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Growing lilies in pots – the complete guide
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Lilies are a wonderful flower to have and as a perennial, if you take good care of them they will come back year after year. The nice thing about Lily’s is that almost all of them will grow very effectively in containers although there are certain varieties that just need a little bit of extra support.
Best varieties for containers and pots
The pixie series offers very small cultivars that get no more than 50cm in height. Other short growing options include the Asiatic hybrids that reach about 60cm in height. Of course, you can pick slightly larger options as long as you, again, give it a support system to help it stand upright, this could just be some canes and strong but as the stems are usually very strong on even taller varieties, they only need minimal support.
Planting lily bulbs in pots
Once you have decided on the variety you want to grow, plant them in Autumn. If you are going to grow from bulbs as most people do, you can plant them in the spring. You can also buy containers with lilies already growing in summer if you miss out on planting the bulbs.
Once you have your containers, you should fill the bottom with broken crockery, gravel or grit to help with drainage. 5cm of drainage material should be put at the base of any pots prior to adding any compost. If you are going to put your plant in a plastic container you might not need to add this drainage, as you can typically drill more holes through the bottom of the plastic to help with drainage.
Plant lilies 4-6 inches deep with 5cm between each bulb
When picking different containers find those that are very deep. The varieties mentioned above will produce routes from the base of their bulb and from the stem directly above the bulb so they need deeper containers than most. The regular lilies that only produce roots through the bottom need a depth that is equal to the full height of the bulb. Bulbs need to be planted with the basal plate facing downward and the pointed tip facing upward. It’s recommended that you have the bulbs in hand when you search for a container so that you can judge appropriately how many bulbs you can fit in the pot, ideally, you want 5cm of space around each bulb. As a general rule lily bulbs should be planted around 6 to 6 inches deep with oriental lilies being planted slightly deeper than the Asiatics varieties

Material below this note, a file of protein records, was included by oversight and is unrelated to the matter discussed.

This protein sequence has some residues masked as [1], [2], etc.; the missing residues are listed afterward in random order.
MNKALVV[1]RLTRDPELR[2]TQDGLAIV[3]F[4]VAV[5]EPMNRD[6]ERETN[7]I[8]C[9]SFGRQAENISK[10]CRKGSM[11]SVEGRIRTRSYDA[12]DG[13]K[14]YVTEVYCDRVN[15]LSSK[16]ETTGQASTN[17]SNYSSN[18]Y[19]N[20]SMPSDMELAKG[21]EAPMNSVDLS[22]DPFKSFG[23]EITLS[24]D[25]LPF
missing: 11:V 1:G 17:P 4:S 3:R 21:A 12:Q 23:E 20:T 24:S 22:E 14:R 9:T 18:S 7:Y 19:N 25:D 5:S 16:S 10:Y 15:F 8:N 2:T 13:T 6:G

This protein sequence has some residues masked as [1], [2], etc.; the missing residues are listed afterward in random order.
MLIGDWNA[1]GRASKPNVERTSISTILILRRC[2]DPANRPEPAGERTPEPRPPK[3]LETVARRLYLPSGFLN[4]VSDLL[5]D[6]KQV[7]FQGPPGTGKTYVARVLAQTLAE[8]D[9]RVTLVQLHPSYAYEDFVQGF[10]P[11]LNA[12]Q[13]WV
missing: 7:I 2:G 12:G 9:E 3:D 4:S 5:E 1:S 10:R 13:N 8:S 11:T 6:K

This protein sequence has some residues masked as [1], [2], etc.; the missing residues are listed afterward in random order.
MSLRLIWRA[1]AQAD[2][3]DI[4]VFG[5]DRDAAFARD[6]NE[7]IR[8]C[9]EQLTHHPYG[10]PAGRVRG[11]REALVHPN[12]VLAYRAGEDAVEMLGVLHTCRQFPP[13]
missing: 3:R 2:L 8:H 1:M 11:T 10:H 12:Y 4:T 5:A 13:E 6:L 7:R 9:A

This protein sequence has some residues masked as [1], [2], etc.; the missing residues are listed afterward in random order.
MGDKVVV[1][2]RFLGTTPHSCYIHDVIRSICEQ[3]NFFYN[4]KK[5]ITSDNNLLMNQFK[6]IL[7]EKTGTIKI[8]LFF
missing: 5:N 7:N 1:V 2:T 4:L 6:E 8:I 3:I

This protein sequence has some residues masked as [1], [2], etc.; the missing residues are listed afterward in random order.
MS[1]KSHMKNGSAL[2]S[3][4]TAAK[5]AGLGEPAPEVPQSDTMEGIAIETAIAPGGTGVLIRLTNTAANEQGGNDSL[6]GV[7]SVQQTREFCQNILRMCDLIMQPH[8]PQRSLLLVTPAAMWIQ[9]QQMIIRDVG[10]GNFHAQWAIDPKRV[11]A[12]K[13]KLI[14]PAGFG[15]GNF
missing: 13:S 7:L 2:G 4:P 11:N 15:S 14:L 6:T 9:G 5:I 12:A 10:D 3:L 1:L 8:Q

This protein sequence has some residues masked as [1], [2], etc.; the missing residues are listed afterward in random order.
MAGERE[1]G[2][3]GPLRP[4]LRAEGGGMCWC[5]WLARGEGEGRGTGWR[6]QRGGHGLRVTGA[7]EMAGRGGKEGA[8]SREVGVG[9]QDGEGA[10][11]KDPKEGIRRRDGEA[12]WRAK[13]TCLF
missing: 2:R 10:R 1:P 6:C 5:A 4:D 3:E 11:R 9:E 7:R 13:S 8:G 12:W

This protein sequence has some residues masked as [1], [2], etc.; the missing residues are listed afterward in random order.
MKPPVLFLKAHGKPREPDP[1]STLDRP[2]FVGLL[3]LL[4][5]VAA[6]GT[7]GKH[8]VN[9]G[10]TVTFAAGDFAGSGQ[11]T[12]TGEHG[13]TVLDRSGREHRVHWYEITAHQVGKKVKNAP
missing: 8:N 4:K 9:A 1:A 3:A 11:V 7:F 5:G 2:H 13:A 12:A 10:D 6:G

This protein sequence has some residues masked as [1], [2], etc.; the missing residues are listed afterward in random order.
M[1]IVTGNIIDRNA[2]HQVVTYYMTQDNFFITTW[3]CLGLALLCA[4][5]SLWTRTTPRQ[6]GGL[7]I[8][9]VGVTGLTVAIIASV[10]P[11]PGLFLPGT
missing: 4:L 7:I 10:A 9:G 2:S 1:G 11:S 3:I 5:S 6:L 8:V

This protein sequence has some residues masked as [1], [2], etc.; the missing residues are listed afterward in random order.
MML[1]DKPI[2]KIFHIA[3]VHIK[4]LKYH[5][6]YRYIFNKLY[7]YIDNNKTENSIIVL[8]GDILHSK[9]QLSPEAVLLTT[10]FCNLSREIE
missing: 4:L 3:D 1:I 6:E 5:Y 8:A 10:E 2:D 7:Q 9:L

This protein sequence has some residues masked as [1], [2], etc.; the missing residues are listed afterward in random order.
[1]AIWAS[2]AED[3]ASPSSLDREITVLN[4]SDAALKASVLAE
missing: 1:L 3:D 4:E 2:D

Choosing the best compost to grow them in
Multipurpose compost is perfect. You want something that is not too dense, and can be offset by adding 20% Horticultural grit to help with drainage. There are very specific lilies, Lilium. auratum and Lilium speciosum, which do not like lime so those should be planted in ericaceous compost only but most lilies will be fine in normal multi-purpose compost.
No matter the variety, lilies will eat a lot and regularly so add some controlled-release fertilizer when you plant them.
After you have planted it’s important to add a high potassium liquid fertilizer every 2 weeks during the summer such as Chempak Rose Food. You also want to make sure that your compost remains moist all the time but never too wet or waterlogged.